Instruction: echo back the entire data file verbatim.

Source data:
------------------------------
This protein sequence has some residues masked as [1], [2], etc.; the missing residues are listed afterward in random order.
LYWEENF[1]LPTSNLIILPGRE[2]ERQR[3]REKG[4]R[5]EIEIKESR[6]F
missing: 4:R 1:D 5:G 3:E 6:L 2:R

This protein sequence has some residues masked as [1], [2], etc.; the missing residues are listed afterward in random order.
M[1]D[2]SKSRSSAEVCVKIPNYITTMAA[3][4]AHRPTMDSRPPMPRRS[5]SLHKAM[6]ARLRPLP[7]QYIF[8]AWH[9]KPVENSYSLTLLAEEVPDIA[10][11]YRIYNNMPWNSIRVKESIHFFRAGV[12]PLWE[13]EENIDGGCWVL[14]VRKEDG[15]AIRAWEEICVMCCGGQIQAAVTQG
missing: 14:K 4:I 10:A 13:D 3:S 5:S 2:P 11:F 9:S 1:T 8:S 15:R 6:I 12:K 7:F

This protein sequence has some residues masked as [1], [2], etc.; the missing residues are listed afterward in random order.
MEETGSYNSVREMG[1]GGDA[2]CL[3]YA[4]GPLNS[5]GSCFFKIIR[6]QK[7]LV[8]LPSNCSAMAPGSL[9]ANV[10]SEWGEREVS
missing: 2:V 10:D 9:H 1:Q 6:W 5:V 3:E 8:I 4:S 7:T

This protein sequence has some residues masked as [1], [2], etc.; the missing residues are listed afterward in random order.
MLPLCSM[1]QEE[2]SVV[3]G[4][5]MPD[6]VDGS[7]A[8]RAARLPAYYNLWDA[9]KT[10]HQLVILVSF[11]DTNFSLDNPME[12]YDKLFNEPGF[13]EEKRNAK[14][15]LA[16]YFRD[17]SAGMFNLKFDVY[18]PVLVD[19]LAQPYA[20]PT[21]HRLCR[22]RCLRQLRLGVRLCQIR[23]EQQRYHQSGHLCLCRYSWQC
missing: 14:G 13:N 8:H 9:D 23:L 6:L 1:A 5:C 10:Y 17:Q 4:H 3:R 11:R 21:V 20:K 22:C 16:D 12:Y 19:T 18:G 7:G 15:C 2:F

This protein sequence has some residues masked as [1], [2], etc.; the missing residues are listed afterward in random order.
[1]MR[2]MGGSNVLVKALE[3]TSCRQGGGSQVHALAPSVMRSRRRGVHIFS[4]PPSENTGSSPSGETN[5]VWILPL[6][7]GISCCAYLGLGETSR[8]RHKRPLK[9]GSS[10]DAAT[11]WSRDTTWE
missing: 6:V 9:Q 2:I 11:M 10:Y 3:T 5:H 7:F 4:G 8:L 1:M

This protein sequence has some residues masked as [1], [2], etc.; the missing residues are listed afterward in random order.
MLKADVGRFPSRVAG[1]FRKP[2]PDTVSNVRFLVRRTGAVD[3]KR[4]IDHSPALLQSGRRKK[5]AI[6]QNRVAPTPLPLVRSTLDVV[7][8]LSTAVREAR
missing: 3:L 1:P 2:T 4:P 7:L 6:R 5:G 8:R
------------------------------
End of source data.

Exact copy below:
This protein sequence has some residues masked as [1], [2], etc.; the missing residues are listed afterward in random order.
LYWEENF[1]LPTSNLIILPGRE[2]ERQR[3]REKG[4]R[5]EIEIKESR[6]F
missing: 4:R 1:D 5:G 3:E 6:L 2:R

This protein sequence has some residues masked as [1], [2], etc.; the missing residues are listed afterward in random order.
M[1]D[2]SKSRSSAEVCVKIPNYITTMAA[3][4]AHRPTMDSRPPMPRRS[5]SLHKAM[6]ARLRPLP[7]QYIF[8]AWH[9]KPVENSYSLTLLAEEVPDIA[10][11]YRIYNNMPWNSIRVKESIHFFRAGV[12]PLWE[13]EENIDGGCWVL[14]VRKEDG[15]AIRAWEEICVMCCGGQIQAAVTQG
missing: 14:K 4:I 10:A 13:D 3:S 5:S 2:P 11:F 9:S 1:T 8:S 15:R 6:I 12:K 7:F

This protein sequence has some residues masked as [1], [2], etc.; the missing residues are listed afterward in random order.
MEETGSYNSVREMG[1]GGDA[2]CL[3]YA[4]GPLNS[5]GSCFFKIIR[6]QK[7]LV[8]LPSNCSAMAPGSL[9]ANV[10]SEWGEREVS
missing: 2:V 10:D 9:H 1:Q 6:W 5:V 3:E 8:I 4:S 7:T

This protein sequence has some residues masked as [1], [2], etc.; the missing residues are listed afterward in random order.
MLPLCSM[1]QEE[2]SVV[3]G[4][5]MPD[6]VDGS[7]A[8]RAARLPAYYNLWDA[9]KT[10]HQLVILVSF[11]DTNFSLDNPME[12]YDKLFNEPGF[13]EEKRNAK[14][15]LA[16]YFRD[17]SAGMFNLKFDVY[18]PVLVD[19]LAQPYA[20]PT[21]HRLCR[22]RCLRQLRLGVRLCQIR[23]EQQRYHQSGHLCLCRYSWQC
missing: 14:G 13:N 8:H 9:D 23:L 6:L 1:A 5:C 10:Y 17:Q 4:H 3:R 11:R 21:V 20:K 22:C 16:D 12:Y 19:T 18:G 7:G 15:C 2:F

This protein sequence has some residues masked as [1], [2], etc.; the missing residues are listed afterward in random order.
[1]MR[2]MGGSNVLVKALE[3]TSCRQGGGSQVHALAPSVMRSRRRGVHIFS[4]PPSENTGSSPSGETN[5]VWILPL[6][7]GISCCAYLGLGETSR[8]RHKRPLK[9]GSS[10]DAAT[11]WSRDTTWE
missing: 6:V 9:Q 2:I 11:M 10:Y 3:T 5:H 7:F 4:G 8:L 1:M

This protein sequence has some residues masked as [1], [2], etc.; the missing residues are listed afterward in random order.
MLKADVGRFPSRVAG[1]FRKP[2]PDTVSNVRFLVRRTGAVD[3]KR[4]IDHSPALLQSGRRKK[5]AI[6]QNRVAPTPLPLVRSTLDVV[7][8]LSTAVREAR
missing: 3:L 1:P 2:T 4:P 7:L 6:R 5:G 8:R